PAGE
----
There are a number of troubling aspects to the recent drama surrounding the annual Public Report on the Terrorism Threat to Canada.

Because it’s released by the Public Safety Minister and written by his staff it’s something of a political document in that it’s being released by a politician. But it’s all underpinned by information provided to the minister by Canada’s intelligence agencies and analysts. Or at least it should be.

The latest report lists five current terrorist threats to Canada. These five, in the order they’re listed, are: Sunni Islamist Extremism, Right-Wing Extremism, Sikh Extremism, Shia Extremism and Canadian Extremist Travellers.

What one would you expect to be the most controversial?

Maybe Islamist extremism, given how we’ve got dozens of ISIS returnees walking around freely on home soil?

Or maybe “right-wing” extremism, since there are concerns about whether this phrase is being improperly broadened and weaponized by the Liberals to vilify Conservative Leader Andrew Scheer and others?

Nope. It was the third one, Sikh extremism. Activists within Sikh circles were irate to see this brief section included in the report. They seemed to wrongly think that what it somehow meant was that all Sikhs are extremists, although their complaints were never clear.

Regardless, the message was conveyed to the Liberals that Prime Minister Justin Trudeau and other Liberal MPs wouldn’t be allowed to participate in Sikh community events, such as the recent Vasakhi celebrations.

Apparently the idea of not being able to pander for votes at a sizeable ethnic gathering was just too much for Trudeau and so Public Safety Minister Ralph Goodale ordered a review of the report’s wording.

At the eleventh hour, the night before Vasakhi celebrations got underway, the Liberals quietly unveiled a revised version of the report. The chapter headline “Sikh extremism” was replaced with the clumsily worded “Extremists who support violent means to establish an independent state within India”.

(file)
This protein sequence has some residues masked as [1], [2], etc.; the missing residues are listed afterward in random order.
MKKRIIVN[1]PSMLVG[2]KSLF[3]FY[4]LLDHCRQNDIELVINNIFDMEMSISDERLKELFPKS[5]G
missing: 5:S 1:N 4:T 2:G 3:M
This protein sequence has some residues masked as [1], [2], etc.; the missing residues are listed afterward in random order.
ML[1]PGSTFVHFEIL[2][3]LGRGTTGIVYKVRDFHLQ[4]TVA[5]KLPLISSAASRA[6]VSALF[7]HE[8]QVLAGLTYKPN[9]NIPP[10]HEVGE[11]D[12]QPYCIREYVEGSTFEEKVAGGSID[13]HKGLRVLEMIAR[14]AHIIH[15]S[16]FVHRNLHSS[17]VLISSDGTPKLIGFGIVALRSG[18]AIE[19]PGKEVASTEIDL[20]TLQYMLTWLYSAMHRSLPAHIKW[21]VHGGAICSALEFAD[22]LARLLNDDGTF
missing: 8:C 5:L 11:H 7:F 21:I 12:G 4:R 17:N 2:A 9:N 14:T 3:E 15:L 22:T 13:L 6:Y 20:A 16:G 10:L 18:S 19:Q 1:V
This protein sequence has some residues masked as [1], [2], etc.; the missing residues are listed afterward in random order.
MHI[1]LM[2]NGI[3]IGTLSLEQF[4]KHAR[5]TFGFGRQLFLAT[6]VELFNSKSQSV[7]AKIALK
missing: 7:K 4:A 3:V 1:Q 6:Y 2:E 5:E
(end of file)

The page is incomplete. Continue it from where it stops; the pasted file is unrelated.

Here are a few of the problems with this:

Did the activists mistakenly think the report meant all Sikhs were extremists? If so, why didn’t Goodale simply explain to them this is not correct? By now, Muslims in Canada, for example, understand that references to Muslim extremism just mean the extremists.

Did the government even bother to figure out the essence of this grievance? Or were they simply so troubled by the notion of being denied an opportunity to vote pander that their knee-jerk thought was to revise a national security report that is supposed to be a technical analysis and not vulnerable to political tinkering?

And, here’s the bigger question: Is this just another example of the Liberals not understanding that there needs to be a firewall between political concerns and serious legal, policing and security issues?

While there is nothing illegal about revising this report for whatever reason, it’s all that more alarming when you factor in the SNC-Lavalin interference and the alleged political interference in to the Vice Admiral Mark Norman case.

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Columnist and op-ed editor for the Sun papers/Postmedia.

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